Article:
As Chilliwack home prices continue to rise there is yet more evidence that the city is the last bastion of affordability in the Lower Mainland.
While the average price of a home in the Chilliwack and district board area is up more than 20 per cent year over year, nearly 60 per cent in two years, and nearly 90 per cent since 2010, the price-per-square foot is as low as it can get in the region.
A new study conducted by Century 21 Canada found Chilliwack’s $232 per square foot for a detached house compares to $554.47 in White Rock/Surrey, $588.11 in Burnaby and $718.75 in East Vancouver.
Then there is West Vancouver at $816.61 per-square-foot for a detached house, downtown Vancouver at $962.75, and the west side of Vancouver at $1,210.
Those three latter communities aren’t just high for the Lower Mainland, they are three of the four highest per-square-foot rates in Canada. Toronto came in at number three at $818.86 and nearby Oakville, Ont. was fifth at $627.33.
The five least expensive cities are Windsor, Ont. ($94.64/sq.ft), Moncton, N.B. ($99.84), Halifax, N.S. ($130.70), St. John’s Nfld. ($166.67), and Charlottetown, PEI ($175).
As for other communities in B.C., Chilliwack’s $232 is below Vernon at $331, Kelowna at $324 and even Fort St. John at $236.50.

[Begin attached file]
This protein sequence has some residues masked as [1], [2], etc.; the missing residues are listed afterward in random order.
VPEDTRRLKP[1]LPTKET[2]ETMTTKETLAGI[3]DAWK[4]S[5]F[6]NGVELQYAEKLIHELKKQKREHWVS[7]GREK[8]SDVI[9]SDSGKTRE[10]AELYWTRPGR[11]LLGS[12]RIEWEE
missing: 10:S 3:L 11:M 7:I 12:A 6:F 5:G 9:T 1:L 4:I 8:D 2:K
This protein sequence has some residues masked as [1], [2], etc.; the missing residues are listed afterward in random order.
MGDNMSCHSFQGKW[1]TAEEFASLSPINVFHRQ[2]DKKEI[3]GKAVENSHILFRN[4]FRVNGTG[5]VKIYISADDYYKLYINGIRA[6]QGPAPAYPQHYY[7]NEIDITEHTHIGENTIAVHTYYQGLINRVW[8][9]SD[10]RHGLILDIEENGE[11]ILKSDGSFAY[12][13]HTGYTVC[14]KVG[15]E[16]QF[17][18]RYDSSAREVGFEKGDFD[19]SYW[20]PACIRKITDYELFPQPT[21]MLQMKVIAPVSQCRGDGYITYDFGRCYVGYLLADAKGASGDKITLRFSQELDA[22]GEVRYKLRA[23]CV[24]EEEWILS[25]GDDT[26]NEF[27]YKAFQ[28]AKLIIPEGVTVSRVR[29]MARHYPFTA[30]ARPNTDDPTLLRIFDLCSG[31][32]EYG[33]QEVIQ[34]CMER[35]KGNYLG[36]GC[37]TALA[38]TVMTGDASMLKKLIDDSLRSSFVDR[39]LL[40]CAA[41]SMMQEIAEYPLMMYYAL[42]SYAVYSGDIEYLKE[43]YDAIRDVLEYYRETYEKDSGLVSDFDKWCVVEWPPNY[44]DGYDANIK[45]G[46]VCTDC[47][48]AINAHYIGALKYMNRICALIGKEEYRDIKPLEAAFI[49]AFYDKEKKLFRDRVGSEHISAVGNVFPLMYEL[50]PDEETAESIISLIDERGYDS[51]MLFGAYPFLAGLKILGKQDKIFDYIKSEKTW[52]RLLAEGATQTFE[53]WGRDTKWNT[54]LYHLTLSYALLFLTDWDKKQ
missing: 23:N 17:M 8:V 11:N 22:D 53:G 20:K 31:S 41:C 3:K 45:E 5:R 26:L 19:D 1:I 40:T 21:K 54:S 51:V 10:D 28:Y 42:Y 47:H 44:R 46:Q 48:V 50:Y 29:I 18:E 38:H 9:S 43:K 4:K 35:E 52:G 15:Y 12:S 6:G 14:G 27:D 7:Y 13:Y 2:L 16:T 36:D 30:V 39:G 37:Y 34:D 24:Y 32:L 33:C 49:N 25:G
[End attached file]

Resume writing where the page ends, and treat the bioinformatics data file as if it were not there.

Part of what the data shows is that the price of a home isn’t the whole story, and buyers in Chilliwack are paying more and more for houses but getting larger houses.
The same goes for West Vancouver, which is typically know as the most expensive community. What the price-per-square foot data shows is that it’s actually costlier on the west side of Vancouver.
“The West Side and West Vancouver are both known to be expensive neighbourhoods,” said Brian Rushton, executive vice-president of Century 21 Canada. “However, homes in West Vancouver are typically larger and when you break the numbers down on a per-square-foot basis, it’s actually the west side that’s more expensive.”
The sky-high prices elsewhere point to further interest in Chilliwack and its single family homes. The demand is real as evidenced by another “banner month” for sales in September.
In Chilliwack, there is plenty of room for even higher prices although the B.C. Real Estate Association (BCREA) makes modest predictions.
For the relatively small CADREB region, BCREA forecasts the average price for the year for all residential properties to be $458,000, a 15.1 per cent increase over $397,911 in 2016. The forecast for 2018 is for a more modest 5.2 per cent increase to $482,000 in 2018.